Sureshot Brewing: Bringing Joy Back to Beer

Sureshot Brewing: Bringing Joy Back to Beer

Sureshot Brewing is a craft beer brewery on a mission to bring good times back to the table. Despite it being a new kid on the block, the brand is run by some of the top figures in the UK craft beer scene.

Having been founded online, Sureshot relies on its website as the main sales channel. To cater to both home consumers and trade partners, the brewery employs multisite to provide optimized experiences to both audiences. 

Sureshot has been a Hostinger client from the get-go. The smooth operation of the website allows the brand to keep growing, plan new premises across the country, and begin overseas exports.

Tapping Into the Industry

James Campbell is a household name in the UK beer industry. He’s headed some of Manchester’s most cherished independent breweries, helping pioneer the new wave of British brewing.

Constantly trying to evolve his beverages based on the public’s tastes, James grew to miss the freedom of self-employment. That’s when he envisioned establishing his own brewery.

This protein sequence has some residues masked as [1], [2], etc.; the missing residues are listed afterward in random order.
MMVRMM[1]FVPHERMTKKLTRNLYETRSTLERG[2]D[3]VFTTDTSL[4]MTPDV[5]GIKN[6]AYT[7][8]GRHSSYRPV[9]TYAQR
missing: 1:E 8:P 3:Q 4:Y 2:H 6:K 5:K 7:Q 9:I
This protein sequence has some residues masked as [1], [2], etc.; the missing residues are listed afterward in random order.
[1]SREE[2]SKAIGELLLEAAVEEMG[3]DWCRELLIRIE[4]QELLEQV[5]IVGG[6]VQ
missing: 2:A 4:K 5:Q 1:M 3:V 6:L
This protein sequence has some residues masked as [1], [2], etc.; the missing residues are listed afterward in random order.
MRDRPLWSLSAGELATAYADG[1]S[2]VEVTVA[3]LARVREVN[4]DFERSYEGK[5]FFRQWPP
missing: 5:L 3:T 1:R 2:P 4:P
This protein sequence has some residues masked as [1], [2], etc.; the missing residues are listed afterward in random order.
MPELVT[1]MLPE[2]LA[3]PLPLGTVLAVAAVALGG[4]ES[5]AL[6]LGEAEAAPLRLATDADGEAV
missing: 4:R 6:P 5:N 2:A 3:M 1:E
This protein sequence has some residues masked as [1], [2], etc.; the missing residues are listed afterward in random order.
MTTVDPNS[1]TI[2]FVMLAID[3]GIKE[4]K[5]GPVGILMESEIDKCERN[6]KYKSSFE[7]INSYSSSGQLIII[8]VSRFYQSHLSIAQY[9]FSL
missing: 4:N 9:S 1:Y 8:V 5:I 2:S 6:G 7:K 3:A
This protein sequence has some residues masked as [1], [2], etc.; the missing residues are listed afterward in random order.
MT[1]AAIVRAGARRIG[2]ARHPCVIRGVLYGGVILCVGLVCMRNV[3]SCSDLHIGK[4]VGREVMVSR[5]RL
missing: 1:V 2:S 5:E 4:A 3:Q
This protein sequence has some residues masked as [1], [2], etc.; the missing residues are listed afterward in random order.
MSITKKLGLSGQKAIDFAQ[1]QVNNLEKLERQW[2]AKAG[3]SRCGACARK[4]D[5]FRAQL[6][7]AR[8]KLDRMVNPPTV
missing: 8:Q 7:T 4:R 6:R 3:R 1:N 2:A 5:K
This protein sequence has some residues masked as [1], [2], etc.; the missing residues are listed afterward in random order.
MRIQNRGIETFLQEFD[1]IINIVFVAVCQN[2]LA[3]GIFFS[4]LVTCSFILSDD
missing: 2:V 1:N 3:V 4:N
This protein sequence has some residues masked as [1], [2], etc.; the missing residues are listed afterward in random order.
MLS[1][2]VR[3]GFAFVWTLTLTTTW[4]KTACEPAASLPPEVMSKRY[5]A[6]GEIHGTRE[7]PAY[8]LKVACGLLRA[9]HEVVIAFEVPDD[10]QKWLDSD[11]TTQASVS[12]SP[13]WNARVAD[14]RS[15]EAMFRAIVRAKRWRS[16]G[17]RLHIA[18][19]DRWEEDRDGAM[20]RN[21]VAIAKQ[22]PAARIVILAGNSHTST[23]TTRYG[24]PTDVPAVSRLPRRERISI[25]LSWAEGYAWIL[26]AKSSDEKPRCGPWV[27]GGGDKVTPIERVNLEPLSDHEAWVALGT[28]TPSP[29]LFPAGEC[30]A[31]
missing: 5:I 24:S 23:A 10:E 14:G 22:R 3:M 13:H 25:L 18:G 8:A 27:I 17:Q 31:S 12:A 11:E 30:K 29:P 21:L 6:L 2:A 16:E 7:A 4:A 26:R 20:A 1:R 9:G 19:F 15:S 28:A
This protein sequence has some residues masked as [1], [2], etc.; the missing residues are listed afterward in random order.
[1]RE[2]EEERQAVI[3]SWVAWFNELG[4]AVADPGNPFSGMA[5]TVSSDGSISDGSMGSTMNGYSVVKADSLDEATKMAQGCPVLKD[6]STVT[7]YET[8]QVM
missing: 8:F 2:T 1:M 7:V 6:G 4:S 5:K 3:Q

Sureshot saw its first action in 2020. The brand’s first public appearance was in collaboration with Vocation, a Yorkshire-based brewery. The output – Vocation x Sure Shot labeled cans of double IPA – was sold in Tesco, Britain’s largest supermarket chain, with huge success. 

Still, Sureshot wanted its beers to be more than just cans on shelves in hypermarkets. To this end, James invited other big UK beer industry players at the outbreak of the Coronavirus pandemic.

Now, Sureshot is 20 people strong. At its core, James has been joined by Michael Ford, an expert in alcohol export-import, and James Leaver, who has handled branding and marketing for several craft breweries.

2022 is when Sureshot revealed its first independent branded beers to the public. 

Sureshot Brewing's beers

Brewing the Brand

“It’s a bit of a joke in craft beer that everyone’s called James,” says James Leaver, one of the three Jameses at Sureshot. 

This kind of playfulness is inherent in Sureshot’s DNA. After all, its mission is “to bring happiness back to beer,” while producing craft beers of the highest quality. James leans on comedy, primarily TV shows, as his main inspiration for Sureshot’s branding. He bases beer names and labels on bits that make him laugh, tweaking them appropriately.

This is in line with Sureshot’s belief that the UK craft beer scene has become a tad jaded and cynical. The brewery wants to revive childish excitement and love towards the beverage itself.